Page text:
Tuesday, February 12, 2013

Regular church attendance rates by party over time

Razib's informative post relating Asian-American religious affiliation to electoral behavior spurred me to take a look at the relationship between regular church attendance and partisan affiliation among self-identified Christians in the US over the last several decades. My impression was that the difference in attendance rates by party have become starker over time, Jimmy Carter being more overt about his religion than Barack Obama is and Gerald Ford being considerably less so than the second George Bush was while in office.

It's important to keep in mind that we're looking at those with either a Protestant or Catholic religious affiliation. Non-Christians and those without any religious identification at all are not considered. In a subsequent post I'll take a look at religious affiliation by party over time, but for now let's just consider expressed piety (evaluated by whether or not a respondent attends services on at least a weekly basis) among those who identify as Christians. To avoid racial confounding, the analysis is limited only to whites. Note also the range display from 15%-45% of the self-identified Christian population. Even among white Christian Republicans, it has persistently been the case that only a minority attends services on a regular basis:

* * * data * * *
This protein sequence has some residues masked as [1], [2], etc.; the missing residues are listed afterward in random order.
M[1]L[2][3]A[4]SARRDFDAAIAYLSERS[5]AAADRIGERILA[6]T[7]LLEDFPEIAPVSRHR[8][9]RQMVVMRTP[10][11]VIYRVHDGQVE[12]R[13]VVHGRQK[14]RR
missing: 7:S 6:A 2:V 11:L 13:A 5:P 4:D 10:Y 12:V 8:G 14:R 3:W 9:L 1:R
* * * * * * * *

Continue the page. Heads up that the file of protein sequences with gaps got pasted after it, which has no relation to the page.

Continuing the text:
Independents and moderates are, on the whole, less knowledgeable and less actionable than committed ideologues and partisans are, and that shows up here as well. The tendency among Christians for Republicans to be more religiously active than Democrats and moderates existed at least as far back as the early seventies, continued over the course of that decade, and had become pretty firmly established by the time Reagan left office. The partisan gap has only widened since then.

That said, the differences aren't stark. Today we'd report them by saying that while 4-in-10 Christian Republicans attend services at least once a week, only 3-in-10 Christian Democrats do. Quite similar, really. I suspect the bigger story is in the drop off in Christian identification among Democrats (but not among Republicans) over the same time span.

GSS variables used: RELIG(1-2), RACE(1), PARTYID(0-1)(3)(5-6), ATTEND(0-6)(7-8)


Jokah Macpherson said...

The intersection of church attendance and political views is a good example of the usefulness of Bayes' Theorem.

It is kind of impressive that in the face of rising secularization, Republicans are a little more likely to be regular church attenders now than 40 years ago, but you are probably right that it is more likely addition by subtraction than anything else. I had an older co-worker explaining to me the other day that he used to be an active Republican until the party began to adopt Christianity as part of its image.

Aeoli Pera said...

When did blacks stop going to church?

Audacious Epigone said...


The GSS shows that it's been pretty steady over the last forty years. Remarkably so, actually, with a little under one-third of blacks reporting that they go at least once a week.

Aeoli Pera said...

Remarkable is an understatement, after seeing Democrats inflict welfare, abortion eugenics, Section 8, unemployment, MTV, etc. on the black subculture.

If American whites were in the same situation, I bet they'd all be a bunch of whiny atheists by now. Credit where due.